I mean no rest breaks, no food stops, no sleep. Very short bathroom breaks would be ok.
I don't think UMCA keeps such records, but if you were to include supported rides (where the rider doesn't stop for food, but can receive supplies from a support vehicle) then you might want to check and see if RAAM keeps any records on who might have done the longest solo segment.
Madisons are ridden by two-man teams, occasionally three-man teams. The early rule was that a rider from each team had to be riding at all times. The photos of riders reading a paper while steering with a foot on the handlebars (at 4am) are worthwhile.
Two man teams were instituted in 1900 or so, as a result of a New York law preventing individual six day riders from racing 24 hours a day. That "serious mental impairment" was the impetus behind the law.
The early history of six day racing is quite fascinating, should anyone be interested. "Hearts of Lions" is a very good read on the subject.
I've got a copy of "Heart of Lions", a good book. The solo six day riders didn't have to be on the track all the time but, to win, they had to try. They didn't fit the OP's definition of no sleep or your description of "without putting a foot down". Even so, your response is probably better than mine. Wikipedia is pretty good on this topic. http://en.wikipedia.org/wiki/Six-day_racing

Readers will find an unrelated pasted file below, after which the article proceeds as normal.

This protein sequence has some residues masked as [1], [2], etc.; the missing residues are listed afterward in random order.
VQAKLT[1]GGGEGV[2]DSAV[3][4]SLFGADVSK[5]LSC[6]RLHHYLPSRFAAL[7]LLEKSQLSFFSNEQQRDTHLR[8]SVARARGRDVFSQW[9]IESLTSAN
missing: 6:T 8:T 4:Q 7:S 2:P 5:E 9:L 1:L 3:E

Another possibility is the beginning of RAAM. The frontrunners do the first couple of days without significant stops. The track riders probably went longer though (less things to run into on the velodrome).
Taking the OP a little further, I believe there is a record for riding without eating or drinking. I think it was Pete Penseyres with something like 267 miles, but I can't find a source. Anyone?
Was Danny Chew. 170 miles without eating or drinking. from Pittsburgh to State College PA.
Cited in The Complete Book of Long Distance Cycling. (and thanks to Google Book Search I was able to find it... I'm on the road and my copy is at home - but I knew I read it somewhere.)